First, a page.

Tyr-94 Phosphorylation, PDP, and the Warburg Effect
ChemBio Spotlight Week 6
Proper bodily functioning requires energy, and cellular energy is almost always in the form of ATP. Glycolysis is followed by either oxidative phosphorylation (OXPHOS) or lactic acid fermentation to form ATP, with the latter process being less efficient than the prior, but with the ability to be performed in hypoxic conditions. The Warburg Effect refers to the observation that cancer cells undergo rapid glycolysis followed by lactic acid fermentation rather than the more efficient oxidative phosphorylation pathway – regardless of the availability of oxygen. OXPHOS starts with acetyl-CoA production: pyruvate dehydrogenase (PDH) converts pyruvate into acetyl-CoA, pyruvate dehydrogenase kinase (PDK) and phosphatase (PDP) phosphorylate and dephosphorylate PDH, respectively, and all three enzymes are needed in a balance of sorts. PDH is inactivated via phosphorylation, so up-regulated PDK or inactivated PDP may be possible causes of the Warburg Effect by only allowing lactic acid fermentation to take place. In prior studies by the authors, certain kinases and acetyltransferases were correlated with cancer cell growth.1 In this study, the authors studied the effects of phosphorylation of PDP1 at Tyr-94 and the mechanism of action.
The authors performed several experiments to get at different levels of findings – from big-picture effects down to mechanistic details. Initially, PDP1 was found to be inhibited via Tyr-94 by FGFR1 (Fibroblast growth factor receptor 1), but not at other Tyr residues. Next, structural analysis showed that Tyr-94 is ~20Å from the catalytic cleft, which is likely too far to directly affect it, but it is closer to the location of lipoic acid binding to PDP1 (Figure 1). PDP1 activity is mediated by lipoic acid binding to E2 (an acetyltransferase). Thus, it was hypothesized that Tyr-94 phosphorylation inhibits PDP binding to lipoic acid and, consequently, to E2. To test this hypothesis, Shan et al. found that incubation of recombinant rPDP1 with rFGR1 resulted in decreased 3H-labeled lipoic acid binding to rPDP1 WT but not Y94F mutant. To test for the prevalence of this Tyr-94 phopshorylation among several cancer cell types, a specific phosphorylated-PDP1 antibody was used to find it was prevalent among several leukemia, breast, and lung cancer cells. Lastly and with great impact, it was shown that expression of a PDP1 Y94F mutant in cancerous cells increased oxidative phosphorylation under normoxic conditions, and decreased ATP production under hypoxic conditions, which was correlated to the idea that Y94F mutant relies more on OXPHOS as compared to WT cells.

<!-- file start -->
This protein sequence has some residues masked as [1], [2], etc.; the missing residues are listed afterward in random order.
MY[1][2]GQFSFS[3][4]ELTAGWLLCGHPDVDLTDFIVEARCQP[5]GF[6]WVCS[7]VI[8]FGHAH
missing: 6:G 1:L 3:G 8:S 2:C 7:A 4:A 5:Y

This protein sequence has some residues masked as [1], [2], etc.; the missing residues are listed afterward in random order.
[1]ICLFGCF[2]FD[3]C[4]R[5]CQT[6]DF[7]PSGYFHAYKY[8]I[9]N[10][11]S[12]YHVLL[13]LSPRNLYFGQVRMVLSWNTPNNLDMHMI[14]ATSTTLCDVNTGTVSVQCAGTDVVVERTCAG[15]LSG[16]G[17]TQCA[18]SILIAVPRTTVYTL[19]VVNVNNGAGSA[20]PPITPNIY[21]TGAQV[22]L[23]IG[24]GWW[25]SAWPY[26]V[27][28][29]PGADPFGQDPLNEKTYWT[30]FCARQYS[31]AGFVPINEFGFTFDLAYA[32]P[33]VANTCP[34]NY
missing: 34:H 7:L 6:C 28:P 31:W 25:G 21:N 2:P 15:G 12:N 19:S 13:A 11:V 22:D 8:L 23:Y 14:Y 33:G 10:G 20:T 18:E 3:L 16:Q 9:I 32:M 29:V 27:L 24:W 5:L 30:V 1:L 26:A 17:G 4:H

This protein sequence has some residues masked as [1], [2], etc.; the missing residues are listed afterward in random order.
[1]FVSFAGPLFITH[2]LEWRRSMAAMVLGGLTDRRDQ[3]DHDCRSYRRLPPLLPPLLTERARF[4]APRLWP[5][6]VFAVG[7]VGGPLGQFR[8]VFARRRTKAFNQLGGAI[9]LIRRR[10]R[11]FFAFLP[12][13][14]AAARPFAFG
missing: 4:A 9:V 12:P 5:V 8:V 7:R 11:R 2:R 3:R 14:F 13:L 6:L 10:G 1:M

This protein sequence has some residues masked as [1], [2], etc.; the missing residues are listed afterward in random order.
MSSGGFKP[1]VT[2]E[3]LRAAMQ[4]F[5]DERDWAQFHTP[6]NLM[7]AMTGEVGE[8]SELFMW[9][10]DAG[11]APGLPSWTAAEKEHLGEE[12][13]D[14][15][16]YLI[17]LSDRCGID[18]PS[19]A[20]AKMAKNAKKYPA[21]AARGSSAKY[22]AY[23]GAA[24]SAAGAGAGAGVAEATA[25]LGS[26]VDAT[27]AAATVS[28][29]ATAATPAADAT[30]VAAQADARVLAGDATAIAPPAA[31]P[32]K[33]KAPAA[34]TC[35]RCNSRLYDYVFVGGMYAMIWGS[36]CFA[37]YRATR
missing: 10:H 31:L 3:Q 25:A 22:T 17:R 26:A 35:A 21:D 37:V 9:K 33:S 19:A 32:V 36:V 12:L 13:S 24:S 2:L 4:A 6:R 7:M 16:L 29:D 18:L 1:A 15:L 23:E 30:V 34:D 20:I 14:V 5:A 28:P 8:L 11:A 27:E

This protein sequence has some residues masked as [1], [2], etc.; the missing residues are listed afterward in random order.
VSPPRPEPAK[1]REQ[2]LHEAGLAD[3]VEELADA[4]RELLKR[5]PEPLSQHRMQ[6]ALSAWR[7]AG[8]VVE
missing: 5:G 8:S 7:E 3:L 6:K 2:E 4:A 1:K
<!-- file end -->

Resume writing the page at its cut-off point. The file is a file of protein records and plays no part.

The Warburg Effect has remained a mysterious phenomenon for many years, and only recently has it been shown that cancer cells undergo fermentation despite normoxic conditions. The mechanism by which cancerous cells switch to this metabolic fate has been mostly unknown. This paper fills in one of the gaps of this mystery with the finding that Tyr-94 phosphorylation of PDP1 inhibits its ability to de-phosphorylate and re-activate PDH, which may be integral to the shift towards lactic acid fermentation and the nature of the Warburg Effect in cancers. With a mechanism developed, more studies may explore PDP1 activators as possible anticancer agents.
- Kroemer, G. and Pouyssegur, J. (2008) Tumor cell metabolism: cancer’s Achilles heel. Cancer Cell 13, 472-482